You and I have both seen plenty of good ideas to change the milk pricing system and help the dairy farmers in this country... I say ideas abound, but unified resolve not only to put the ideas forth but carry them to fruition is lacking.
    I have studied farmer strikes from the most resent in South America and Europe back to recorded peasant strikes and none were ever very successful (at least not for long).
    So as not to seem seditious I'll stop short of saying we need to form a true dairy union. Instead I recommend a body of true dairymen and close friends as lobbiest - we will need to work within the system we have and this seems to be the way things get done in this country.
    This would probably be a full-time job for the folks we might be able to assemble, and to collect such a crew and fund them will be a monumental undertaking and something never before done in this fashion. We would have to find the best of the best, the cream of the crop if you will. Folks that represent all dairymen, from the Amish to the Mega dairy. People who work for, and speak for, all the farmers in this industry. Again these need to be folks that truely know farmers and can articulate the needs of the industry without betraying the trust of those they represent; unlike the guys who wear "girly shoes" who think they know what's best for us and currently speak for us, oftentimes not in our best interest.
    I know this is a lofty goal but if achived it could be our best bet.
    Jeff Suehring

  5. I elect John Bunting to head up the union.

  6. i may be bitching, but no matter what you do you cannot get the farmers to agree on any thing.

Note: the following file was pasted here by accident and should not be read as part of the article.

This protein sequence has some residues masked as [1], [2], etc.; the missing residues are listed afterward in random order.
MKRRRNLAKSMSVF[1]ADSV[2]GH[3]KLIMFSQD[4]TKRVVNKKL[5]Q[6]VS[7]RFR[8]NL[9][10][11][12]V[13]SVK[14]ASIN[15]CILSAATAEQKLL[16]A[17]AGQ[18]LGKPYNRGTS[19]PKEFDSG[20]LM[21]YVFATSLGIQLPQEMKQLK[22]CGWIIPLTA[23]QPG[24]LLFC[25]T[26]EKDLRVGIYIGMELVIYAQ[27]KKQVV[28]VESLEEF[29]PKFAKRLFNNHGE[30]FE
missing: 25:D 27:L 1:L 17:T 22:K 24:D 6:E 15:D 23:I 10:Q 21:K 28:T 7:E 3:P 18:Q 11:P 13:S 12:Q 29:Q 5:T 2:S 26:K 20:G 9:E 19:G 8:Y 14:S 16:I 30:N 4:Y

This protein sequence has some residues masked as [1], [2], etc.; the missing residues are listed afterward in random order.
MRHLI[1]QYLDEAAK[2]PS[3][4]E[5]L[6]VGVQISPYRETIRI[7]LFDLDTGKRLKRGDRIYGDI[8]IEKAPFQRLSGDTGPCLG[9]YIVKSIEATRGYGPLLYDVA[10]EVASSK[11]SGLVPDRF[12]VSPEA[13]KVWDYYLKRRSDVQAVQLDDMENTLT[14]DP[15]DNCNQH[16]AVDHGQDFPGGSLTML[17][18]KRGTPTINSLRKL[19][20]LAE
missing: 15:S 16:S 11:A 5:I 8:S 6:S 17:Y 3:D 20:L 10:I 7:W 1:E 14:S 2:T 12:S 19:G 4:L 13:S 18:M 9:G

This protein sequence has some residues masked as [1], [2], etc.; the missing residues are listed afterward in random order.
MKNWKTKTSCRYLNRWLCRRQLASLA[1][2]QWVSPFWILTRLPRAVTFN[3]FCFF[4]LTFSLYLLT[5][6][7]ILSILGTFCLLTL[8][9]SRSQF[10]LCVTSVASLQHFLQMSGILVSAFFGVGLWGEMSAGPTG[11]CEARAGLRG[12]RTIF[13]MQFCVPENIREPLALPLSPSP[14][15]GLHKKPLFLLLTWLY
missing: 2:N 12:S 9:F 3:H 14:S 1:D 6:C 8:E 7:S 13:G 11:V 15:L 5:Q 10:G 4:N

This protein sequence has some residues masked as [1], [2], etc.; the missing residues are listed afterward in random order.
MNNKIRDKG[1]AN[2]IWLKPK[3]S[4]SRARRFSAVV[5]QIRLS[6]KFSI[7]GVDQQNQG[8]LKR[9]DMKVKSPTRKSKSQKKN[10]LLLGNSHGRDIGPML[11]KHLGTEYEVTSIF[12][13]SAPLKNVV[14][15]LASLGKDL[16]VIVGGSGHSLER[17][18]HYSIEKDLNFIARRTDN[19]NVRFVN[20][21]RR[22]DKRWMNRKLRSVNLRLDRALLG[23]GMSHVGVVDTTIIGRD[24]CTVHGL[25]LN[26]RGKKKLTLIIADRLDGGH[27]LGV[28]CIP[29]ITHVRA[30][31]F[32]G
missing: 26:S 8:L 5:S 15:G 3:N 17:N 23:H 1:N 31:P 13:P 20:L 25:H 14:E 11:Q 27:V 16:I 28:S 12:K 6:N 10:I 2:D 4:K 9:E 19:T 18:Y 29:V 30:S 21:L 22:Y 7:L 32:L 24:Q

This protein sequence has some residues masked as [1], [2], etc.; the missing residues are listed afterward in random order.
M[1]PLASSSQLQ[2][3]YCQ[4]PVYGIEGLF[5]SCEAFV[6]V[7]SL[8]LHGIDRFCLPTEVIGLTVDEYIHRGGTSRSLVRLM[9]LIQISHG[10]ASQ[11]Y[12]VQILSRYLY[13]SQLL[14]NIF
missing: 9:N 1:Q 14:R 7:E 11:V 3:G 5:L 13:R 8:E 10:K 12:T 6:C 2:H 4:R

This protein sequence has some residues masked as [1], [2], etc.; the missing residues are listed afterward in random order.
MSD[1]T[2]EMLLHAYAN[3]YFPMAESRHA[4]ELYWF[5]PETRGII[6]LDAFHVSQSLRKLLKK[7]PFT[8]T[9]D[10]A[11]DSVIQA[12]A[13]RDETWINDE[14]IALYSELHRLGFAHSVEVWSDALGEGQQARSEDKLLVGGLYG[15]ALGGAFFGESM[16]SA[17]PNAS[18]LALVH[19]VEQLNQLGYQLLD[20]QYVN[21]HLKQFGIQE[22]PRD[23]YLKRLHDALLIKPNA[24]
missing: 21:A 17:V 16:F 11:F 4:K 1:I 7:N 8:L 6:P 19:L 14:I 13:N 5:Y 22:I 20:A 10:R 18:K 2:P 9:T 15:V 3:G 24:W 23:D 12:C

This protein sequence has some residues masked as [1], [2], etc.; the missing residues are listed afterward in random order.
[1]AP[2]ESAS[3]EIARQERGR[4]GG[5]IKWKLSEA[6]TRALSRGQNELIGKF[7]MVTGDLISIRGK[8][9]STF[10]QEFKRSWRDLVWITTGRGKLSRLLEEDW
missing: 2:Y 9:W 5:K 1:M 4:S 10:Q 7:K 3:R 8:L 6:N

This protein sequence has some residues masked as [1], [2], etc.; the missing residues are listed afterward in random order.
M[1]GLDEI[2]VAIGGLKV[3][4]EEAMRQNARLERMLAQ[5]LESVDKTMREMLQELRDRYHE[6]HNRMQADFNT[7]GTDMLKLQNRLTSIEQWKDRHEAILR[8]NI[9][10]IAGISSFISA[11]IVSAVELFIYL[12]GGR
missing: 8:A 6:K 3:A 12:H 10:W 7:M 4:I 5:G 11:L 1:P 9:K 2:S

Nate, get your ideas to together and start the ball rolling. You seem to know alot. Every idea is worth something, because if we wait any longer for Washington we may as well kiss the cows good bye.

    And besides we are all in this together instead of bashing each other ,Nate.

    have a good day

  7. Can farmers unionize? Is it allowed by law? What we need is a IDFA type organization but for milk producers. One led by the likes of Bunting, Tewksbury and others. One that puts forth a radical, one sided point of view much like the processors do when they testify before congress. DFA and other co-ops are tied to both manufacting and their member producers, so they can't represent both fairly. So when deals get made it's always towards the processor side. We need this representation to lobby for our best interest. I can't understand why with the internet, membership couldn't grow very fast. I'd be willing to pay for this service on my behalf. I don't belong to a co-op or farm bureau so I guess I have no one to represent me. Doesn't DFA and other co-ops contract to it's members mention political representation as a benefit? Does this mean DFA and others have the exclusive right to lobby on their behalf. Would their contract exclude them from joining a "union" or other organization?

  8. John,
    I would ask the author of comment #6 to indulge me with a little patience as I am in the very process suggested in paragraph #2... I started this yesterday morning,and it always takes me a while to sort out my thoughts.I'm going at the project as an essay or op-ed I want to share with Sen. Gillibrand as some "grind" for her thought process mill in the hope she can grist it into something useful.
    My general direction is removal of the CME as a basis, to be replaced by some sort of indexing based on retail prices coupled with a practical farmer controled supply management scheme...
    To complacate things I have a Steamburg Milk Co-Op semi-anual meeting to distribute some Milkweed's at tonight,but I am working on collecting my thoughts and I'll be glad to share them,such as they are,especially if it will begin a discussion. Nate Wilson